As it happens, the £7,500 fee for Hanson is the closest that manager Phil Parkinson has come to splashing out on a big transfer, having built his team on a shoestring.

Bradford City race into a three-goal lead in half an hour as the hopes of a somewhat overawed Northampton Town slip away. The Sandy Lane primary school children are thrilled as each goal is celebrated. Nobody tells them it isn’t always like this. If any of them were to get the football bug in a serious way, they can find out about that emotional rollercoaster ride on another day. Why not start it at the top?

Northampton do steady their nerves in the second half, but can’t find the goal that could threaten to put the outcome in doubt again. Bradford’s players just have to concentrate on seeing the game out, though the supporters’ minds turn elsewhere in the 56th minute, as applause breaks out and is sustained for a full minute. This happens at every Bradford City game, to pay tribute to the 56 supporters who lost their lives in the fire at the club’s ground in May 1985.

Then it is back to singing, and waving scarves and flags, as the game ends three-nil.

“We are going up” chant the Bradford fans happily on the final whistle. Anybody who spends any time talking to them will believe that theirs is a club which deserves to succeed.

After six seasons in the bottom flight of league football, Bradford have been averaging crowds of over 10,000, twice the division’s average. That reflects a positive, popular response to the club’s decision to reward and attract support with the least expensive season tickets in the country. The club has also put a significant amount of energy in recent years in seeking to ensure that those from every part of Bradford feel welcome at their Valley Parade ground.

Progress has been gradual and sometimes slow. The club’s 24,000-strong Wembley support is more diverse than the crowd at the league game I attended in February, ahead of the cup final, to report for the New Statesman on the club’s efforts to engage Asian supporters, and this season’s showpiece Wembley occasions have helped to cast a spotlight on the longer-term, grassroots work which seeks to make a reality of Bradford City’s aspiration to provide a source of shared pride for the whole city.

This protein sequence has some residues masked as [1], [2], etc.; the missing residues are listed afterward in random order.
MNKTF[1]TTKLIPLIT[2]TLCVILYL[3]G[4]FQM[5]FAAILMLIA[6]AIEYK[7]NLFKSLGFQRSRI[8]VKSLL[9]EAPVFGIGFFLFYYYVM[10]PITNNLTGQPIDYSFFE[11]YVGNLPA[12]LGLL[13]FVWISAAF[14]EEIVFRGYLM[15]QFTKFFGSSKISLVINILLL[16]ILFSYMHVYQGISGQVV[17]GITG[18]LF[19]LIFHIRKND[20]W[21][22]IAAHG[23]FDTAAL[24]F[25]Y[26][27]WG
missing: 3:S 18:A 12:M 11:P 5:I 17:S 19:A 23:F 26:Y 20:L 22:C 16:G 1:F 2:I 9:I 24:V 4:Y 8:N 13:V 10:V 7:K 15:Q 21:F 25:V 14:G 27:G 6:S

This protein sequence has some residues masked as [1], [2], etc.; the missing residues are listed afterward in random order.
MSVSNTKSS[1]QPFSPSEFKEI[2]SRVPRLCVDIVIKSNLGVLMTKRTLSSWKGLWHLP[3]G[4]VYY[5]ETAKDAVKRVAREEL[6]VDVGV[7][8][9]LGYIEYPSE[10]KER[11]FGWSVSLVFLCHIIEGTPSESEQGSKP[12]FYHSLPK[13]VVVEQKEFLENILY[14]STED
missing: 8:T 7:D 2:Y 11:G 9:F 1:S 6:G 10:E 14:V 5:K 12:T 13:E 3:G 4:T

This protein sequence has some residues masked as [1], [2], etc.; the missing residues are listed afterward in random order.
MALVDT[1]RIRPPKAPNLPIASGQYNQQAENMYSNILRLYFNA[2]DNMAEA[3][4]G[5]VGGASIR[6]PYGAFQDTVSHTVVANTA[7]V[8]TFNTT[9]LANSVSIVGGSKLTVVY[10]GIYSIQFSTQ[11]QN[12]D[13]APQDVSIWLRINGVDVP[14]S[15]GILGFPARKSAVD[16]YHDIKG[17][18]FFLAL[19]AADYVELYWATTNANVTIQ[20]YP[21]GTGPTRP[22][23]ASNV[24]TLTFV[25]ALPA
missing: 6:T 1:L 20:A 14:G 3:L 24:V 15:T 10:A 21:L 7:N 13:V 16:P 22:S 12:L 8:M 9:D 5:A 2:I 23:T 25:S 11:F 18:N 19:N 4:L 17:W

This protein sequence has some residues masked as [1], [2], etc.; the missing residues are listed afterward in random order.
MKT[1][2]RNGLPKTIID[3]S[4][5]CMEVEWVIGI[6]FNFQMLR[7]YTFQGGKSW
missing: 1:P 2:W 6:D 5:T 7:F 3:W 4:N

Anybody in Bradford will tell you that they definitely look out for Bradford City and the Bradford Bulls, and then often add that they support Manchester United or Liverpool too, and even, sometimes, Arsenal or Chelsea. Those working on outreach in schools say that the Wembley fairytale has definitely helped to make the next generation think about giving their local team a chance too.

Bradford is a city with a strong sense of its history, which is why there has been such an appetite for the footballing success that many believe has put the city back on the map. As the team parade their trophy around the city on an open-top bus on Wednesday, the final act may demonstrate one lasting impact of this incredible football fairytale, by capturing how the club’s claret and amber colours have become embraced more strongly than ever before, across Bradford, as an inclusive source of a deep and shared civic pride.

Sunder Katwala is the director of British Future.

Check out images from the event below: